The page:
WebMD published an article titled “No. 1 Cause of Death in Pregnant Women: Murder.” It was dated March 2001, and reported on a then recent study published in the Journal of the American Medical Association:
Given all the risks associated with pregnancy, it’s easy to imagine that expectant mothers are vulnerable to illnesses and even to death. But shocking new information shows that these women actually are more likely to be murdered than to die from any complications of pregnancy — or from any other cause for that matter.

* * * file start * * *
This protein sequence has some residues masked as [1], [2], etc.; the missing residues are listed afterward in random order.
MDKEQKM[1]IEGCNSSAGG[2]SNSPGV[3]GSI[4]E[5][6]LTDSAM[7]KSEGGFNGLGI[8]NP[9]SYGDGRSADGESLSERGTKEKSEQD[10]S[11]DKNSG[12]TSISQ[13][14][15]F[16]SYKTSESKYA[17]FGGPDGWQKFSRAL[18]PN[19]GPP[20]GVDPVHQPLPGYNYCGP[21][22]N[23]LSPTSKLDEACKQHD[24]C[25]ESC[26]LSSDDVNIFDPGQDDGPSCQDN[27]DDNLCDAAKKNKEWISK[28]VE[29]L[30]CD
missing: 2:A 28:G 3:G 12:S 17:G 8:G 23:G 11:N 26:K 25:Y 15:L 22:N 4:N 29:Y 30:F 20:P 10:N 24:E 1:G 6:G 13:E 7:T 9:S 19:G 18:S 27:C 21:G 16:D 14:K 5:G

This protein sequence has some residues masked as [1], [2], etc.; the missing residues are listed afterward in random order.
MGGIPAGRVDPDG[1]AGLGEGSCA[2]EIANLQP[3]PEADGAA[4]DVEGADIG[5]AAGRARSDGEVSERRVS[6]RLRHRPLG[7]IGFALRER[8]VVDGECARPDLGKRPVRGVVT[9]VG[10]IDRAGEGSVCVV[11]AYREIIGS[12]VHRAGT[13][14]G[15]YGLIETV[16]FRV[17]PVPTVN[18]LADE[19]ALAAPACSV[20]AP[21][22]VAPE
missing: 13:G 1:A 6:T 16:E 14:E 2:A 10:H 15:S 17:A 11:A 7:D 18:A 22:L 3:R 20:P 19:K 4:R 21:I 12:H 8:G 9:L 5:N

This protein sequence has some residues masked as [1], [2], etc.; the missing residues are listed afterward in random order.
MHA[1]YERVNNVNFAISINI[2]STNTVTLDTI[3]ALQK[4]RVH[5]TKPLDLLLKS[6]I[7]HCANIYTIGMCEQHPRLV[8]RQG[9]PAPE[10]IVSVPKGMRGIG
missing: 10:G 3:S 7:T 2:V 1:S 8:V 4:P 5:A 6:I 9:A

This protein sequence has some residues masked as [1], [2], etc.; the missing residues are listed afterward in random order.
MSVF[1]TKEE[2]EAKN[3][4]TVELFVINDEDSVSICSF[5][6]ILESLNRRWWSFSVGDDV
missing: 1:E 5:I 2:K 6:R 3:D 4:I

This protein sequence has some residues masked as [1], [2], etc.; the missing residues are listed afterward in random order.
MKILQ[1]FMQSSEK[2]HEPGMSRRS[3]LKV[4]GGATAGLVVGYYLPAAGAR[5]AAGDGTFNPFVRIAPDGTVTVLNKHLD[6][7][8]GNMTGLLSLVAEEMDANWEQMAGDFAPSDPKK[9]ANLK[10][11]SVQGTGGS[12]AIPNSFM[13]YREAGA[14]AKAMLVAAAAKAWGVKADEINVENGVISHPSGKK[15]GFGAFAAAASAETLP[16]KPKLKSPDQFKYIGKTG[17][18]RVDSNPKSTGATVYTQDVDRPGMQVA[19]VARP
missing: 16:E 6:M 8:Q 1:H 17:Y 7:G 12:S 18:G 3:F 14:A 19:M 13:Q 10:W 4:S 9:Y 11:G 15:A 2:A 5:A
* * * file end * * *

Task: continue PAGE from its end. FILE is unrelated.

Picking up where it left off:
“We found that homicide was the leading cause of death among women who were pregnant … and accounted for 20% of deaths among that group, compared with 6% of deaths among nonpregnant women of reproductive age,” says author Isabelle Horon, DrPH, from the Maryland Department of Health and Mental Hygiene, who conducted a study that looked at pregnancy-associated deaths from 1993 to 1998.
A viral June 27 2022 tweet asserted that the number one cause of death in pregnant women in the United States was homicide, not medical causes related to pregnancy or childbirth. Research published in late 2021 affirmed that was the case across the United States. However, research published in 2001 also cited homicide as the primary cause of death in pregnant women, typically at the hands of violent partners.